(2) Human DNA is intensely personal and very strong justification is therefore required if it is to be used for any purpose without that person’s consent. The sample was provided by Mr Anderson for his own benefit during the course of medical treatment. He was entitled to a high expectation of confidentiality.
(3) Testing could not have taken place in Mr Anderson’s lifetime without his consent. This statutory bar has been given greater weight than any other rights, including those of a supposed child. Mr Anderson’s option to consent or withhold consent during his lifetime (and to explain his decision) was circumvented by Mr Spencer’s choice not to raise the issue until after his death. It would be unjust if his extensive delay allowed Mr Spencer to achieve testing without consent.
(4) To allow testing in this case would be against the public interest by undermining patient confidence in the confidentiality of providing samples for medical treatment.
(5) Mr Spencer’s delay deprived Mr Anderson of the opportunity to make decisions about his private life and his property.
(6) Mr Spencer’s interest weighs less heavily in the balance than that of Mr Anderson, Mrs Anderson and the public interest because:
(i) His lack of interest in testing until after Mr Anderson’s death shows that he had no interest in testing for paternity in order to satisfy himself of that relationship for its own sake. The court is not obliged to take positive steps to uphold his rights in these circumstances.
(ii) If the request is now motivated by inheritance reasons, his delay denied the deceased the opportunity to manage his estate in the light of relevant knowledge.
(iii) If the request is now motivated by medical reasons, on Mr Spencer’s own case, a test would merely serve to confirm what he already believes to be the case; if no testing is carried out he will continue to benefit from low-risk screening which will reduce his chance of cancer.
(7) Making no order for testing in this case would not exclude the possibility of an order for testing of a DNA sample being made on different facts, for example, where national security or the life of a child was at stake.
- Weighing these matters up with appropriate caution, and seeking to strike a fair balance between the competing private and public interests, I have reached the conclusion that scientific testing should take place to seek to establish the paternity of Mr Spencer by using the stored DNA sample of the late Mr Anderson. These are my reasons:
(1) If the application for a declaration of parentage had appeared to be speculative or opportunistic, the request for scientific testing would probably not have succeeded. However, the overall evidence here raises the real possibility that Mr Anderson was Mr Spencer’s father, he having undeniably been in a relationship with Mr Spencer’s mother at the time of conception.
(2) It is common ground between the parties that there is a significant medical issue that turns on the possibility of a biological relationship between Mr Anderson and Mr Spencer. It is of course possible for Mr Spencer to be tested periodically by colonoscopy, but that is only a partial solution because he is surely entitled to know the reason why he should undergo those procedures, or to be relieved of the need to do so. As recently as February 2015, Mrs Anderson regarded it as “essential” that Mr Spencer’s paternity should be established. It does not now lie easily in her mouth to say the opposite.
(3) Although it is possible that the late Mr Anderson (like the alleged father in Jaggi) might have refused to consent to testing during his lifetime, there is no particular reason to regard that as likely. Whether or not he would have welcomed the possibility that he was a father, it may not do justice to his memory to assume that he would have withheld his support from a young man who might have inherited a serious medical condition from him.
(4) The information, in the form of the DNA sample, is readily available and does not require physically intrusive investigations. In particular, it does not require exhumation, as to which particular considerations would undoubtedly arise.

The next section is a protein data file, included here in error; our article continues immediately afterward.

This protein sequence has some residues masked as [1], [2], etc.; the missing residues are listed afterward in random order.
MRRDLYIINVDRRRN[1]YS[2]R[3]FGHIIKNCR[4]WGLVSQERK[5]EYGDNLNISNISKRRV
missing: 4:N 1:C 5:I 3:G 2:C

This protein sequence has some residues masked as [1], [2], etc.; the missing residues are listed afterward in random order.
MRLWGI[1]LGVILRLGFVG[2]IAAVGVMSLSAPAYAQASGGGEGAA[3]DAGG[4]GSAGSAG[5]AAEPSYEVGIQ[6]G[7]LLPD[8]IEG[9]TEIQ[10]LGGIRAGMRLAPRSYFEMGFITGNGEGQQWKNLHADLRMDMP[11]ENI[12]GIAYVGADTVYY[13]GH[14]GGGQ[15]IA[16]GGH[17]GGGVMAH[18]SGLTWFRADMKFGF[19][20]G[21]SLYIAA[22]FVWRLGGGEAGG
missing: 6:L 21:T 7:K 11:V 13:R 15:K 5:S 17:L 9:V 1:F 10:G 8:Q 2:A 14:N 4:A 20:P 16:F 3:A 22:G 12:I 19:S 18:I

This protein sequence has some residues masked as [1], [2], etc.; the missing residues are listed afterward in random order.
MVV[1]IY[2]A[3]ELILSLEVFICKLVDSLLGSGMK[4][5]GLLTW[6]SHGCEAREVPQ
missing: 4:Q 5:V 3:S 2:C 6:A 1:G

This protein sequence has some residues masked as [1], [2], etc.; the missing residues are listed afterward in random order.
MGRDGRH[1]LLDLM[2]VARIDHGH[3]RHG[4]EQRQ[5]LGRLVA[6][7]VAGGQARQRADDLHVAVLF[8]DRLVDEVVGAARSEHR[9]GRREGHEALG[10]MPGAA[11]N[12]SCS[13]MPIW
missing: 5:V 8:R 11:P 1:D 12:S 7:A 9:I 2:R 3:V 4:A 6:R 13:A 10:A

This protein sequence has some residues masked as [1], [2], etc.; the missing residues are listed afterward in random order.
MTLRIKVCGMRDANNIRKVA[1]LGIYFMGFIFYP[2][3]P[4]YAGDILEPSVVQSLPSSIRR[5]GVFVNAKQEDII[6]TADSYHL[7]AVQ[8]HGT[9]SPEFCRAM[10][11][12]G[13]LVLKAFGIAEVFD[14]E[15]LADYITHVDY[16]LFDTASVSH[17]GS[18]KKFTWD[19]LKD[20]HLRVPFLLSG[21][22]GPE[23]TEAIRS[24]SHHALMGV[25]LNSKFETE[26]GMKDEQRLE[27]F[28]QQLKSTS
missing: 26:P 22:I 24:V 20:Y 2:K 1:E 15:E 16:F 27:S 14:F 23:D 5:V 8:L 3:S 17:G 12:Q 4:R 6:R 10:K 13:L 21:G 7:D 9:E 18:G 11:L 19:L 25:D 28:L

(5) There is no objection on behalf of the hospital, which might be seen as being a nominal representative of the public interest in this case.
(6) The interests of third parties, and in particular those of Mrs Anderson to the extent that they may be engaged, are, with all respect, of lesser significance. There is no indication of any real risk of harm and the establishment of the truth carries greater weight than the question of whether it is palatable.
- I accordingly find that Mr Spencer’s interest in knowing his biological parentage, the questions raised by the medical history, and the marked advantages of scientific testing as a means of resolving both issues, collectively carry more weight in the particular circumstances of this case than the counter-indicators to testing that undoubtedly exist. It is in the interests of justice that testing should take place, and it is a proper exercise of the court’s inherent jurisdiction to secure this outcome.
- For completeness I would add that, had testing not been directed, the court would have heard the evidence in the normal way. Statutory inferences could not be drawn in a case where the statute did not apply, but this would not have prevented the court from drawing whatever inferences seemed proper from the evidence before it.
- I pay tribute to the considerable help that I have received from counsel and invite them to submit a draft order that reflects this decision and replicates so far as possible the protections that would accompany a direction for testing under the FLRA.
Magical Sparkle Power, eh. Amazing. For me, it’s a bit like Superman. If you’re writing a Superman comic or film, you know the powers that Superman has been given. It’s a broad spectrum – he has super strength, he has flight, he has X-ray vision, he has heat rays, he has extraordinary speed. That’s a lot to work with, it should cover most of what you need in any given scenario. If you start adding to that with the power to kiss people and make them forget things, to peel his logo off his chest and throw it as a super weapon, to fly so fast round the earth backwards that he can turn back time, then you’re CHEATING. Superman does have super powers, yes, but he has particular and specified superpowers. He can’t just suddenly produce claws out of his fists because Krypton, or have control over metal because “Superman”. So “Magical Sparkle Power” is my little way of reminding myself and others that there are consequences to using the inherent jurisdiction to do wholly new and imaginative things that aren’t written down anywhere, because every time you do, it is stepping stone that others will stand on to go a little bit further. Some of these stepping stones are now just floating in thin air.